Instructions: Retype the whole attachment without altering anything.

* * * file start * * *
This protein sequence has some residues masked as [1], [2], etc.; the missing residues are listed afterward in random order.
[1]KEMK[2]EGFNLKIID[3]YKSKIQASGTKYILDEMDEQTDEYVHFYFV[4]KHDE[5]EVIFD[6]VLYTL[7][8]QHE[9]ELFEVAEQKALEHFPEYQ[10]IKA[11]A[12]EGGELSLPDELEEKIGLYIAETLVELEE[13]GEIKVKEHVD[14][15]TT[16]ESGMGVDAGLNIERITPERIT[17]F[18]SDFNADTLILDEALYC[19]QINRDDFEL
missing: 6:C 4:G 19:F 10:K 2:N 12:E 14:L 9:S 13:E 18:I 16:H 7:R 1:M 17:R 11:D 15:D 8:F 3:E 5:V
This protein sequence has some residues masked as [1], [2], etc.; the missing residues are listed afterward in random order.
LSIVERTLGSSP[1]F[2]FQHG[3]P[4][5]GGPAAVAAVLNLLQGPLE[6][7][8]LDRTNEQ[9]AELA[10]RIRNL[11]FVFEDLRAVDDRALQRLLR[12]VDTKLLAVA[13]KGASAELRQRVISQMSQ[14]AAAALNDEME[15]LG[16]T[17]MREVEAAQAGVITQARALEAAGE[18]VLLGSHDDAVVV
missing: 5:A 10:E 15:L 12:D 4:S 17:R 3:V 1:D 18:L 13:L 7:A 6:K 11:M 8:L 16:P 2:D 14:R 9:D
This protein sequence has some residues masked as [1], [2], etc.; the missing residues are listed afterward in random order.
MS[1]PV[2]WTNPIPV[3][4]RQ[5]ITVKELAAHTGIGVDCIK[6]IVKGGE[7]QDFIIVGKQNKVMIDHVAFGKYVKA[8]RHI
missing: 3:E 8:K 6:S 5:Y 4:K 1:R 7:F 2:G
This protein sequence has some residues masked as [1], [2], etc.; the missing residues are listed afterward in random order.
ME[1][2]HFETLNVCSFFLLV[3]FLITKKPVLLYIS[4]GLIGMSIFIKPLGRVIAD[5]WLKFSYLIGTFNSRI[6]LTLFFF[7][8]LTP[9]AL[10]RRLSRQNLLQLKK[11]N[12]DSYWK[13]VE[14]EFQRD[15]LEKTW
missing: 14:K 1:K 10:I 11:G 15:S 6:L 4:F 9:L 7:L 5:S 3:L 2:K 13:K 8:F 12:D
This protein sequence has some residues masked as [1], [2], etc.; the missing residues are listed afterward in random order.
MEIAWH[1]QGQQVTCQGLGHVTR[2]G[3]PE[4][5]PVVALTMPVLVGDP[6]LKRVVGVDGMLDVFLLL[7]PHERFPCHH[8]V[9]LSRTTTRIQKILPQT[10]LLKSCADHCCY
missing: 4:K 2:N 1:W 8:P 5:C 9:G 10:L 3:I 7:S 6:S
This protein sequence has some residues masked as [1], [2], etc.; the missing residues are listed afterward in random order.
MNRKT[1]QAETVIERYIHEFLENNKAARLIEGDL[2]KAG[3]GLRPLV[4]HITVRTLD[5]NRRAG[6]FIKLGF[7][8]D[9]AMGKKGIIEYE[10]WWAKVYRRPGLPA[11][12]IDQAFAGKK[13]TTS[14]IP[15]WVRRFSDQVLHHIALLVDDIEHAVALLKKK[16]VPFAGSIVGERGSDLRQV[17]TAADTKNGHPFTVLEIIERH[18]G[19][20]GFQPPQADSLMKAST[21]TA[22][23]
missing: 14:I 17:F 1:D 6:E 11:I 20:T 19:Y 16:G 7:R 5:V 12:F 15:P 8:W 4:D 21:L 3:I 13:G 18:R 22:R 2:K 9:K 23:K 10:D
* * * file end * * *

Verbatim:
This protein sequence has some residues masked as [1], [2], etc.; the missing residues are listed afterward in random order.
[1]KEMK[2]EGFNLKIID[3]YKSKIQASGTKYILDEMDEQTDEYVHFYFV[4]KHDE[5]EVIFD[6]VLYTL[7][8]QHE[9]ELFEVAEQKALEHFPEYQ[10]IKA[11]A[12]EGGELSLPDELEEKIGLYIAETLVELEE[13]GEIKVKEHVD[14][15]TT[16]ESGMGVDAGLNIERITPERIT[17]F[18]SDFNADTLILDEALYC[19]QINRDDFEL
missing: 6:C 4:G 19:F 10:K 2:N 12:E 14:L 9:S 13:E 18:I 16:H 7:R 1:M 17:R 11:D 15:D 8:F 3:E 5:V
This protein sequence has some residues masked as [1], [2], etc.; the missing residues are listed afterward in random order.
LSIVERTLGSSP[1]F[2]FQHG[3]P[4][5]GGPAAVAAVLNLLQGPLE[6][7][8]LDRTNEQ[9]AELA[10]RIRNL[11]FVFEDLRAVDDRALQRLLR[12]VDTKLLAVA[13]KGASAELRQRVISQMSQ[14]AAAALNDEME[15]LG[16]T[17]MREVEAAQAGVITQARALEAAGE[18]VLLGSHDDAVVV
missing: 5:A 10:E 15:L 12:D 4:S 17:R 3:V 1:D 18:L 13:L 7:A 6:K 11:M 8:L 16:P 2:D 14:R 9:D
This protein sequence has some residues masked as [1], [2], etc.; the missing residues are listed afterward in random order.
MS[1]PV[2]WTNPIPV[3][4]RQ[5]ITVKELAAHTGIGVDCIK[6]IVKGGE[7]QDFIIVGKQNKVMIDHVAFGKYVKA[8]RHI
missing: 3:E 8:K 6:S 5:Y 4:K 1:R 7:F 2:G
This protein sequence has some residues masked as [1], [2], etc.; the missing residues are listed afterward in random order.
ME[1][2]HFETLNVCSFFLLV[3]FLITKKPVLLYIS[4]GLIGMSIFIKPLGRVIAD[5]WLKFSYLIGTFNSRI[6]LTLFFF[7][8]LTP[9]AL[10]RRLSRQNLLQLKK[11]N[12]DSYWK[13]VE[14]EFQRD[15]LEKTW
missing: 14:K 1:K 10:I 11:G 15:S 6:L 4:F 9:L 7:L 5:S 3:L 2:K 13:K 8:F 12:D
This protein sequence has some residues masked as [1], [2], etc.; the missing residues are listed afterward in random order.
MEIAWH[1]QGQQVTCQGLGHVTR[2]G[3]PE[4][5]PVVALTMPVLVGDP[6]LKRVVGVDGMLDVFLLL[7]PHERFPCHH[8]V[9]LSRTTTRIQKILPQT[10]LLKSCADHCCY
missing: 4:K 2:N 1:W 8:P 5:C 9:G 10:L 3:I 7:S 6:S
This protein sequence has some residues masked as [1], [2], etc.; the missing residues are listed afterward in random order.
MNRKT[1]QAETVIERYIHEFLENNKAARLIEGDL[2]KAG[3]GLRPLV[4]HITVRTLD[5]NRRAG[6]FIKLGF[7][8]D[9]AMGKKGIIEYE[10]WWAKVYRRPGLPA[11][12]IDQAFAGKK[13]TTS[14]IP[15]WVRRFSDQVLHHIALLVDDIEHAVALLKKK[16]VPFAGSIVGERGSDLRQV[17]TAADTKNGHPFTVLEIIERH[18]G[19][20]GFQPPQADSLMKAST[21]TA[22][23]
missing: 14:I 17:F 1:D 6:E 11:I 20:T 19:Y 16:G 7:R 5:V 12:F 15:P 8:W 4:D 21:L 3:I 13:G 18:R 22:R 2:K 9:K 23:K 10:D